Summer’21 was probably the most challenging summer my nineteen-year-old self has faced. I will not go on about I have become stronger now, eh well, I could say I have become more of myself. Staying in your room for 14 months, living with yourself every day does that to a person. I am not complaining. I have been more privileged than most people; nothing “major” happened to me personally, except maybe utter chaos. Anyway, this post is not a sob story, although I feel like I could not talk about this summer without first addressing the elephant in the room - we collectively experienced a pandemic, and we are all exhausted. Now that we have said that, the summer was not all that bad. I will tell you-
It was probably in march, when I was still 18, aimlessly getting through the day. I’ll be honest; I haven’t been a conventional “coder” I practically hated it in high school. Syntax has always been annoying to me; somewhere at the beginning of my sophomore year, I tried a bit of everything- I tried stats, “data science”, a bit of python, random bits of applied maths here and there. I’m still not someone who writes actually good code, but python is relatively simple, or it has been to me; mostly, I’ve just used it as a tool to “get things done”, although I’m guessing algorithms are important. Anyway, it was march, I was looking through Numfocus organizations for Google Summer of Code, I just wanted to work on something where I knew what was I coding, it’s difficult to explain this, but I’ll give an example - maybe say you had a cool graph theory course at college, then you go home and decide to do a project out of it, that people can use, and its something that you wanted to study? I know, that’s nothing special everyone wants to do things they like, right? So let’s say I got lucky; I was interested in Graph theory, quantum computing and Statistics. I decided to have a look at three Numfocus sub-organizations- pymc3, qutip and networkx. I wish I could do two projects; I’m still considering contributing to networkx outside of GSoC; if you’ve ever worked with graphs in python, you would already know about it!! The project I really liked was pedagogical notebooks on graph algorithms, now this is something I find super cool: I think anything that creates an intersection between application and theory of mathematical stuff is great; I mean, I would love to learn about the travelling salesman problem and also simultaneously see how to implement that in a good library with great visualizations and actually tinker with all the steps. Jupyter notebooks are great for that, it turns out this is a part of what I actually ended up doing. So, sometime at the end of march I decided to work on pymc3, I cannot thank the people working there enough, everyone was insanely patient and kind. It’s probably one of the nicest things about open source, people helping you learn stuff without any expectations, just everyone trying to figure stuff out and help. I think the first PR in pymc3 that I worked on, was generating a figure. It was a simple task, but I ended up spending two days learning about color blindness, accessible visualizations and random things about matplotlib I had no idea about. Slowly, after this I mostly worked on a few jupyter notebooks in the pymc3 or pymc-examples repository, as I was talking about pedagogical notebooks, pymc3 is a great example for that, not exactly pedagogical, but really helpful how-to guides. Ravin, my mentor for the GSoC project and Oriol have been the most helpful people around, if you’re reading this, thanks a ton!!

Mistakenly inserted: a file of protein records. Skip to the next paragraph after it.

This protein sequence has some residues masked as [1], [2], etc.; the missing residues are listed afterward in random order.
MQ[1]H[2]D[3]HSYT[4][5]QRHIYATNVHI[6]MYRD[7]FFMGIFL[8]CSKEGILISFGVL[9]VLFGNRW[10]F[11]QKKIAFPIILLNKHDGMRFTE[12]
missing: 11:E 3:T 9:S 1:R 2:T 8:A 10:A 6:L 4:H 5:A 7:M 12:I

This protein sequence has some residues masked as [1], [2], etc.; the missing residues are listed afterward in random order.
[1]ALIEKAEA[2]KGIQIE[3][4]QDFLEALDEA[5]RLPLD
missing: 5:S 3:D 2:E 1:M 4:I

I spent march and April making small contributions, smiling for 0.5s when a PR was merged, and reading about Bayesian Statistics to be able to understand what exactly am I coding. I’m writing all of this, wrapped in a bedsheet with a heating bag to deal with cramps, excuse me if my flow of thoughts is absolutely incoherent. This isn’t some sort of a - “how to do GSoC” blog, I would like to think of it as a journal entry for an exciting summer. For me community bonding started, from the first day I mailed pymc3 mentors for the projects I was interested in. The wonderful thing about open source communities is - you can start from anywhere, if you want, you can definitely help with something, and there are people who want to help you. So after pestering Ravin and Oriol to review my proposal multiple times, I ended up submitting one for Extending Time series in pymc3. This project tries to add forecasting models like ARIMA. I’m really excited to make up fresh tutorials out of ARIMA and its applications once I’m done implementing it in Pymc3. Oh, yes, a few cool things you can look out for:
- Arviz, its a library for exploratory analysis of Bayesian models, it makes really cool visualizations and uses xarrays for storing InferenceData, which again was just another cool thing I learnt only this summer.
- If you want to understand more about actually implementing Bayesian models, check out Osvaldo Martin’s book - “Bayesian Analysis with Python: Introduction to Statistical Modeling and Probabilistic Programming Using PyMC3 and ArviZ”
- There’s another book on Bayesian Modeling in Python, which will be out eventually - All the best to Osvaldo A. Martin, Ravin Kumar and Junpeng Lao for that!!
These days I’m trying to get a grip around Pymc3’s documentation and planning stuff I need to implement. All of this with my main task in community bonding - dropping random ideas/questions on the community channels!! Everyone has been extremely welcoming, it is great to be a part of this community. Now I’ll go back and read about stats and get some sleep, while you can have a look at my actual proposal here!!